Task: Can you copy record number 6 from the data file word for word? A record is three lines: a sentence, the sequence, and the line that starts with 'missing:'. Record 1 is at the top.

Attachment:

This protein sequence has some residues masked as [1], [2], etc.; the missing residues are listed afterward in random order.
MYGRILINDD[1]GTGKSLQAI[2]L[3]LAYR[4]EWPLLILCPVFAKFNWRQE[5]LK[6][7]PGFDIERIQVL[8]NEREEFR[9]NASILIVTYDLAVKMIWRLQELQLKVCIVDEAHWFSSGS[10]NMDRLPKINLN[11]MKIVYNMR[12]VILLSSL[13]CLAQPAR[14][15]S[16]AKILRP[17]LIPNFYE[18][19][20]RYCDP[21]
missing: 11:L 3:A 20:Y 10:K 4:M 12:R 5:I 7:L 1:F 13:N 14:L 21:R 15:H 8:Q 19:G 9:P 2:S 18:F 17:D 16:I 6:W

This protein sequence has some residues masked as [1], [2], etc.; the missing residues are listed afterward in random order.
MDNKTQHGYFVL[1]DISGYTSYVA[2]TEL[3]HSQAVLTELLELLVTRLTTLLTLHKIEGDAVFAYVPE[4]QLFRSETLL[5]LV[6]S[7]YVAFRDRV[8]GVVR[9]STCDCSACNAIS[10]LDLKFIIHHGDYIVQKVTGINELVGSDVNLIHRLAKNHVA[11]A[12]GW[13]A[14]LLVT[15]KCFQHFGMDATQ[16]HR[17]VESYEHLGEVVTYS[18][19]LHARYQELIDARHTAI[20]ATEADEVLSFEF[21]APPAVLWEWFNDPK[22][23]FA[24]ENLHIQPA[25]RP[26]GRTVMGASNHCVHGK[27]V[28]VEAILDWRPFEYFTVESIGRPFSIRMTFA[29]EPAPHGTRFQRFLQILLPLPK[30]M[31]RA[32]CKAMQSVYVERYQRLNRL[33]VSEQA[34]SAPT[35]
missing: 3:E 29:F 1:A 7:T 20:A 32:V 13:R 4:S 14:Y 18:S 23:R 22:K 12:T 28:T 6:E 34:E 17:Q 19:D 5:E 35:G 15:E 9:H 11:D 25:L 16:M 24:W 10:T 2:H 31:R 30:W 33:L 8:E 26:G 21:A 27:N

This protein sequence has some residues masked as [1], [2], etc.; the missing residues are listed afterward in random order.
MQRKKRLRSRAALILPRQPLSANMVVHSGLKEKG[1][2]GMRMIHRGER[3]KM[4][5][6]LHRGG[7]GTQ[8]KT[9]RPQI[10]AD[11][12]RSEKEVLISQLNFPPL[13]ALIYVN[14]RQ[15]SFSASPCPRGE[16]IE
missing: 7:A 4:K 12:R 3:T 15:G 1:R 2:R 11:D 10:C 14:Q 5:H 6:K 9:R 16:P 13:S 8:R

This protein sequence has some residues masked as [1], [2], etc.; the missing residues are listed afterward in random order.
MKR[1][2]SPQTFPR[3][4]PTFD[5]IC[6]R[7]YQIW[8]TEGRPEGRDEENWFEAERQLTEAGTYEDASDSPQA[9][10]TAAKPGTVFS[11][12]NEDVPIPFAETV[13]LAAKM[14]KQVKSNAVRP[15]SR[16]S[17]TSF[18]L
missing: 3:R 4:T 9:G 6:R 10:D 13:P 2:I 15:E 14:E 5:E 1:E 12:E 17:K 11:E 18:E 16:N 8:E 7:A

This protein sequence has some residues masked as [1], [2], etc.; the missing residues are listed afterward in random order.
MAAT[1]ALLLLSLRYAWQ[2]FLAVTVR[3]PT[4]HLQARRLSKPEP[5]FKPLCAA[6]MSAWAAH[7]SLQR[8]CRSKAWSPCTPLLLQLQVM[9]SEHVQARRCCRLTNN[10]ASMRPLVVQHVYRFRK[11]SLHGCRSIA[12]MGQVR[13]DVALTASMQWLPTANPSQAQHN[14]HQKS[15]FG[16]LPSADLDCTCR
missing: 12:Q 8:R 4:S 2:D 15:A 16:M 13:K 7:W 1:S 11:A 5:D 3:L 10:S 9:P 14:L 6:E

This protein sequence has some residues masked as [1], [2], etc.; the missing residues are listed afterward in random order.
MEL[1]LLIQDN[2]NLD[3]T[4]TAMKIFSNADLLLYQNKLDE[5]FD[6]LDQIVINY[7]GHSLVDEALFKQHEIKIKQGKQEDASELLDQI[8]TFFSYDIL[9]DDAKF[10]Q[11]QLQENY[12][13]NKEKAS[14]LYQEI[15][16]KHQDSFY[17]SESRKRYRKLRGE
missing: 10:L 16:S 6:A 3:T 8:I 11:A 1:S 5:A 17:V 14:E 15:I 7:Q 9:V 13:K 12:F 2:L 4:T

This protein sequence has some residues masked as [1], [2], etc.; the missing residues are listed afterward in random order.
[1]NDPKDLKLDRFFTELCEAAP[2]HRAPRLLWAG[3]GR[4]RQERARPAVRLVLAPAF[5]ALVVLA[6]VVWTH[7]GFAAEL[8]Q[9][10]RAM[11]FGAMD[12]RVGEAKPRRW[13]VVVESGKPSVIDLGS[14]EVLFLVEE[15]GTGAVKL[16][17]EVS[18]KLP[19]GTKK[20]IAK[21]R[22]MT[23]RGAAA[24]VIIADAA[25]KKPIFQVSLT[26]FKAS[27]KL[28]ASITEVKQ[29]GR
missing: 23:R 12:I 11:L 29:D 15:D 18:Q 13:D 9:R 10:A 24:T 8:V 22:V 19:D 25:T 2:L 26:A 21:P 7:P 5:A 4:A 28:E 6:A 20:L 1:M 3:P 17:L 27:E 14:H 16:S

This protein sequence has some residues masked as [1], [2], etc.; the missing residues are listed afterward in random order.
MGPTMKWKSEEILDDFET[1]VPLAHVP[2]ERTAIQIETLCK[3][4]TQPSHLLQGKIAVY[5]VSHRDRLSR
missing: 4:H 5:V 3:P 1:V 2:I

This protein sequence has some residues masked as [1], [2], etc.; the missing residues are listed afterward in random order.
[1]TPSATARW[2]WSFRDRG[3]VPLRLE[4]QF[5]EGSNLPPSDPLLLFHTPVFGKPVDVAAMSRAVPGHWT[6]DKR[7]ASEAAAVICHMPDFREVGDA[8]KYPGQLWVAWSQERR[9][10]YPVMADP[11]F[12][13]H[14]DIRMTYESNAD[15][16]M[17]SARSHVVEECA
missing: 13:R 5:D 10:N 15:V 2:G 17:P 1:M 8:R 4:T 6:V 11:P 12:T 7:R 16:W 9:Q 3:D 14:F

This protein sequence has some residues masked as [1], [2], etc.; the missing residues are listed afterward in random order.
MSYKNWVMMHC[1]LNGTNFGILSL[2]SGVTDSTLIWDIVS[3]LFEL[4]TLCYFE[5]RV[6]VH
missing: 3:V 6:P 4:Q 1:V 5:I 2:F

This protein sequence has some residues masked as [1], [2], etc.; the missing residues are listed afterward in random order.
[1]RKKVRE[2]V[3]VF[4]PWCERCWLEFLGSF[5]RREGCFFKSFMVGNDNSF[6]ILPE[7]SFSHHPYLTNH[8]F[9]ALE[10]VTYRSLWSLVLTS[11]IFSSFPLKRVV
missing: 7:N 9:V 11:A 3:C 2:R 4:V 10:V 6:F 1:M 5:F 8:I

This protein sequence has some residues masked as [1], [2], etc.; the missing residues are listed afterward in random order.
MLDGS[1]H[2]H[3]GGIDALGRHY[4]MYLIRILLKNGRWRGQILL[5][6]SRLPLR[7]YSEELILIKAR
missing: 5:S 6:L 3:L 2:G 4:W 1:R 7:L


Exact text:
This protein sequence has some residues masked as [1], [2], etc.; the missing residues are listed afterward in random order.
MEL[1]LLIQDN[2]NLD[3]T[4]TAMKIFSNADLLLYQNKLDE[5]FD[6]LDQIVINY[7]GHSLVDEALFKQHEIKIKQGKQEDASELLDQI[8]TFFSYDIL[9]DDAKF[10]Q[11]QLQENY[12][13]NKEKAS[14]LYQEI[15][16]KHQDSFY[17]SESRKRYRKLRGE
missing: 10:L 16:S 6:A 3:T 8:I 11:A 1:S 5:A 17:V 14:E 15:I 7:Q 9:V 13:K 12:F 2:L 4:T